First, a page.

Dear Uptight Seattleite,
I was leaving the Essential Bakery in Madison Valley a while back with two young children in tow when a man followed me out the door to point out, accusingly, that we were expected to bus our own tables inside. I had not done so but was taken aback by his pursuit. While I admit I transgressed, is it reasonable to police the busing behaviors of others?
Please help me understand. I assume there was some kind of emergency. Maybe one of your children, or both, were bleeding from their necks? In such a situation, yes, of course, it might well be understandable that you wouldn't do a full clearing of your table (though you could have perhaps at least thrown away your trash).
Or was there some other reason that you mentioned the presence of your children? I'll give you the benefit of the doubt and assume that you didn't expect that the cafe, or society as a whole, would accord you some sort of special treatment because you made the choice to reproduce.
Let's back up a moment and imagine this situation from the man's perspective. He's quietly going about his business—drinking his coffee, reading his paper, and watching you carefully from an adjoining table. Sure, he thinks, that woman may have children, but that doesn't necessarily mean she's insensitive about the larger footprint she therefore makes on the Earth. I'm sure she will, if anything, be even more diligent about her responsibilities. She certainly wouldn't expect minimum-wage workers to clean up after her. Or so he thinks.
And then he sees you get up and leave your napkins, cups, and maybe a diaper or two all over the table. As if the words "please bus your own table" were not carefully printed in sun-faded marker and affixed with cellophane tape above the cream station. He could have simply shaken his head sadly and gone back to his soy latte. But no, he chose to take advantage of the teaching moment that was presented to him. Just as he took the higher path, I encourage you, too, to enlarge your view of the matter. It's not every day that we are afforded such an opportunity to reflect productively upon our actions.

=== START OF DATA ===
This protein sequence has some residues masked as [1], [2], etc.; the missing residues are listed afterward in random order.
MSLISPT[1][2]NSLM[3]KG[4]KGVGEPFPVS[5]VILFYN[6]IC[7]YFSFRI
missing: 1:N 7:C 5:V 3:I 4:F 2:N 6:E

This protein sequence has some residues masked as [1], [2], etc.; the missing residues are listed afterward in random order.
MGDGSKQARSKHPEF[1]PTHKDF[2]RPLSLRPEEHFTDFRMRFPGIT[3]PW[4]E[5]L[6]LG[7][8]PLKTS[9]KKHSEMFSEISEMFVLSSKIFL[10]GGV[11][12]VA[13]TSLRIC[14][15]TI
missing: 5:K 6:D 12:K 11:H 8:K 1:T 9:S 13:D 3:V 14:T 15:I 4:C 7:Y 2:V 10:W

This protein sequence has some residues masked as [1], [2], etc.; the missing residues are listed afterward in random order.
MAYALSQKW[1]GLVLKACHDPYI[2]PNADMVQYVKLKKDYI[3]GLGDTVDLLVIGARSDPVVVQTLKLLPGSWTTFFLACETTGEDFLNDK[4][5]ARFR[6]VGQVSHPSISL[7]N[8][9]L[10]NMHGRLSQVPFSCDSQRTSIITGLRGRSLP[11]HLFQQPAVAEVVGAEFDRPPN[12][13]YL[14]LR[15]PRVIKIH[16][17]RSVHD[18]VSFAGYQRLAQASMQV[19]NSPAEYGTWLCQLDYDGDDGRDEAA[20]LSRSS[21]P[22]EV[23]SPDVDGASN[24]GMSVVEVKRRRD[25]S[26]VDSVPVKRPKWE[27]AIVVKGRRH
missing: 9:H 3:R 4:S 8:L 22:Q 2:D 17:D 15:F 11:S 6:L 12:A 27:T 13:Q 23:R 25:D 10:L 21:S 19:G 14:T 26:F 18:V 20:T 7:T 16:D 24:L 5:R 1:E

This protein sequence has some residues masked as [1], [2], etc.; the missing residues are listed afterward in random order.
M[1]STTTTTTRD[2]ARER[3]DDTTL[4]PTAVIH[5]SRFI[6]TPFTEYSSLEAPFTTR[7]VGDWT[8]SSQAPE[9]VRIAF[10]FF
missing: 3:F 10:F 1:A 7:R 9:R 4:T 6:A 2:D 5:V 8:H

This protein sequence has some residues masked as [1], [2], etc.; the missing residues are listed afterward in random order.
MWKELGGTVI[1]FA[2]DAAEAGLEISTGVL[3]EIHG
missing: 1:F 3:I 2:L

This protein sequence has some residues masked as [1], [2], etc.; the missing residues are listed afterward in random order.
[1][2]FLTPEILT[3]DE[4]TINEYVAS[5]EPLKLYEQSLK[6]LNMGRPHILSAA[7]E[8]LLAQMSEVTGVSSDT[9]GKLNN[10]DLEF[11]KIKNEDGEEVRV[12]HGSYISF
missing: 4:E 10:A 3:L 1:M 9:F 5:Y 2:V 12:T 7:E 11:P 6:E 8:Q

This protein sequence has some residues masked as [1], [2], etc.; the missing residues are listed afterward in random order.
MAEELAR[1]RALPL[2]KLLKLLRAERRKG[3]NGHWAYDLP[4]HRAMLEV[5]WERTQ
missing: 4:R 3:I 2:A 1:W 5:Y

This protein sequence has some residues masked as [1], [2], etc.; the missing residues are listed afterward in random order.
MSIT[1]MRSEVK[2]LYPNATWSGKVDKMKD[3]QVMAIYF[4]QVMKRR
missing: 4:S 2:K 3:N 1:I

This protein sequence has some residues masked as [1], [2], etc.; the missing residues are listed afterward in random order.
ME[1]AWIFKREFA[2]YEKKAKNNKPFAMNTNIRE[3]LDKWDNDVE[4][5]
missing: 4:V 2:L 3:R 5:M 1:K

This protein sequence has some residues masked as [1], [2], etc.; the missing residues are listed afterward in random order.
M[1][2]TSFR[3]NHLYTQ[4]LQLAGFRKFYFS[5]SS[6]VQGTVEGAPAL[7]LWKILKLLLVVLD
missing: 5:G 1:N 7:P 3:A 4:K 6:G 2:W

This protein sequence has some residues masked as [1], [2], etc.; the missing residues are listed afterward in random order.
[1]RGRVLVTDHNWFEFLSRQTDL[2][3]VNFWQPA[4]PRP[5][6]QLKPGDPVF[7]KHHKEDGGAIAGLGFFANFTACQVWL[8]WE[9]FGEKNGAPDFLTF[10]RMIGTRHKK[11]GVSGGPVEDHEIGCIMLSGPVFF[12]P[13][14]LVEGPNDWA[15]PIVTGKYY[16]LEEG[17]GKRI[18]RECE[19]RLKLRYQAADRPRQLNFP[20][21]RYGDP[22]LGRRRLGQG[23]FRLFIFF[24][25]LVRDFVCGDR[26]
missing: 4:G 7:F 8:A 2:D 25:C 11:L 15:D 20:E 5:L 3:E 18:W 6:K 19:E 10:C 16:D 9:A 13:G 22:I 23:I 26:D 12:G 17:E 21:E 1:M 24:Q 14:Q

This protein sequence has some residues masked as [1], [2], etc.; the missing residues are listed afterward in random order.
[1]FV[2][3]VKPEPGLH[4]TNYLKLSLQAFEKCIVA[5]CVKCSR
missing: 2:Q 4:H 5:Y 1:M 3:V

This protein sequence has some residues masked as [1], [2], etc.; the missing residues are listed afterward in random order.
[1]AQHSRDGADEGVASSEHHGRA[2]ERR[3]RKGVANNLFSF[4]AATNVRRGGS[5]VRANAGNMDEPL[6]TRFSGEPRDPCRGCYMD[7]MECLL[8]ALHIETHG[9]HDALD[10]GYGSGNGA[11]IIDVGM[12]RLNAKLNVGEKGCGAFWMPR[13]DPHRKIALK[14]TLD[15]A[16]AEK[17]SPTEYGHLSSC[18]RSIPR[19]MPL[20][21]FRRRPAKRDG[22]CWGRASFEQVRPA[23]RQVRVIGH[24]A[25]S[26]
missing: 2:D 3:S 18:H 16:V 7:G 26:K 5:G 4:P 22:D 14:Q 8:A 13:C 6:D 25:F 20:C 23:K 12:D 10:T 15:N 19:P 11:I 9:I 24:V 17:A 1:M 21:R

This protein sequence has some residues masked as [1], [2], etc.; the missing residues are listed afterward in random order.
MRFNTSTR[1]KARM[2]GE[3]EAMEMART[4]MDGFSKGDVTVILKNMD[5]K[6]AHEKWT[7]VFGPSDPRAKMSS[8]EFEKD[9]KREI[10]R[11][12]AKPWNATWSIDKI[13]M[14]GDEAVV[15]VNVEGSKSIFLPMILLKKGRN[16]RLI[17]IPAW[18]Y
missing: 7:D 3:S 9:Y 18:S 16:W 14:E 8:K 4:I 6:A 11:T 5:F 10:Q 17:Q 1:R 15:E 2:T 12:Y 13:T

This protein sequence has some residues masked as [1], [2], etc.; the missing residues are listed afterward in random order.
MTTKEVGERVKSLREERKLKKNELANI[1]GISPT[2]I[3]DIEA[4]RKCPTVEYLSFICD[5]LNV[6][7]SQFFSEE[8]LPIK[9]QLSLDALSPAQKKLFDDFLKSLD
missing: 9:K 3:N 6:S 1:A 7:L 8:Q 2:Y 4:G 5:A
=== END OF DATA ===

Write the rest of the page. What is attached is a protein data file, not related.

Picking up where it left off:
Dear Uptight Seattleite,
There's a woman where I work whom I would like to ask out on a date, but I don't want to be guilty of sexual harassment, creating a hostile work environment, or objectifying women. But on the other hand, as a heterosexual (not that there's anything wrong with that), I don't want to remain in the closet.
How should I approach this situation?
You are commendably aware of the risks involved, but there's still a lot more you need to do. Before taking any action, you should educate yourself about the long history of the oppression of women, and the many possible ways you yourself may be responsible for the continuation of this oppression. Contact the nearest rape crisis center and ask them for a list of recommended books. Read them carefully and take notes on 3-by-5 cards. Carry the cards around with you and study them whenever you have a spare moment. Perhaps some other male will ask you what you're doing, and this will be a perfect moment to start a dialogue about these issues. Each one teach one, that's what I say. Next, you should summarize your findings in some form. Here's a neat idea: You could present them to the co-worker you wish to ask out. Perhaps as a PowerPoint titled "Women and Men: A History of Exploitation." If I know anything about women, she is certain to be reassured and charmed by your thoughtful display.
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